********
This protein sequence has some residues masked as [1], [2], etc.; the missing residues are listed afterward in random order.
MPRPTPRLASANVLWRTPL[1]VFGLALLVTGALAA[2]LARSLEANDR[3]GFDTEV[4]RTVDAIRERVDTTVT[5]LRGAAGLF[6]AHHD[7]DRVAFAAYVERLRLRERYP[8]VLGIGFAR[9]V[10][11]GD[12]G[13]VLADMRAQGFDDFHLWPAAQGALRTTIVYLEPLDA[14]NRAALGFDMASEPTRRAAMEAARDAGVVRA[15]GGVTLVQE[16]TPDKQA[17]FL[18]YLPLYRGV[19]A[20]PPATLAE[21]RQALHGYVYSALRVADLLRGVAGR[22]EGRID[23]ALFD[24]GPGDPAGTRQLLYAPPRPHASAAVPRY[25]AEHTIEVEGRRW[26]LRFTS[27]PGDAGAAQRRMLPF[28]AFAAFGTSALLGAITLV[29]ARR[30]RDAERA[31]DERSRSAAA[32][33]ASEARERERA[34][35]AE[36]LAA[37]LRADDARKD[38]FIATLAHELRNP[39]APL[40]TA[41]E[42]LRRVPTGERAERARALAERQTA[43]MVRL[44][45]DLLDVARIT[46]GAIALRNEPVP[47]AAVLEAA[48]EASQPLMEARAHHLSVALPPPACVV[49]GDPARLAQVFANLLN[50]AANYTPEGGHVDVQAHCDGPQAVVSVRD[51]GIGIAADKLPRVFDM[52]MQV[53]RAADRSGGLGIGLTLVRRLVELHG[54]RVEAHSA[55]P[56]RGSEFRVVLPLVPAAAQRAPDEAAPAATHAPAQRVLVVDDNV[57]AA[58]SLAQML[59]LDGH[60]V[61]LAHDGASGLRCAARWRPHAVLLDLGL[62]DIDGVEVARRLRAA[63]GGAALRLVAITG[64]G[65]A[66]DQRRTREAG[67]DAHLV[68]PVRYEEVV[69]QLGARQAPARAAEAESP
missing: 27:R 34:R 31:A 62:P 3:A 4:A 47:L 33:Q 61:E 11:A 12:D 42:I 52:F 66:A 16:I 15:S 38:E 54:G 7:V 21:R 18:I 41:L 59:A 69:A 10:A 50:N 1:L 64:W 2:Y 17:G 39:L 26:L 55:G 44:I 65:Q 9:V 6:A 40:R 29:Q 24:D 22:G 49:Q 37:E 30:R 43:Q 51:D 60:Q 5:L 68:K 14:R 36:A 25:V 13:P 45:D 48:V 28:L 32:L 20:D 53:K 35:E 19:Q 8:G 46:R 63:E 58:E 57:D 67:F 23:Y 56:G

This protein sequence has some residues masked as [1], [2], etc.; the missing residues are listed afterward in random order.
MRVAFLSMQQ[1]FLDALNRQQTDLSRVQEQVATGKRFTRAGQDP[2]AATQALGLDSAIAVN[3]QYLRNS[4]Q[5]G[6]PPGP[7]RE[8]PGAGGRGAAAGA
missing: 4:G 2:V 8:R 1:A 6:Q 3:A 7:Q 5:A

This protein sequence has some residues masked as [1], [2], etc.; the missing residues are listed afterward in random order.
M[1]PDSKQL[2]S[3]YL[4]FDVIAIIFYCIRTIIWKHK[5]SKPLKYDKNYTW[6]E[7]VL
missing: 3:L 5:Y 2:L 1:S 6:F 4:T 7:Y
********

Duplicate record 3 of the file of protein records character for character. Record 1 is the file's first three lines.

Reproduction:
This protein sequence has some residues masked as [1], [2], etc.; the missing residues are listed afterward in random order.
M[1]PDSKQL[2]S[3]YL[4]FDVIAIIFYCIRTIIWKHK[5]SKPLKYDKNYTW[6]E[7]VL
missing: 3:L 5:Y 2:L 1:S 6:F 4:T 7:Y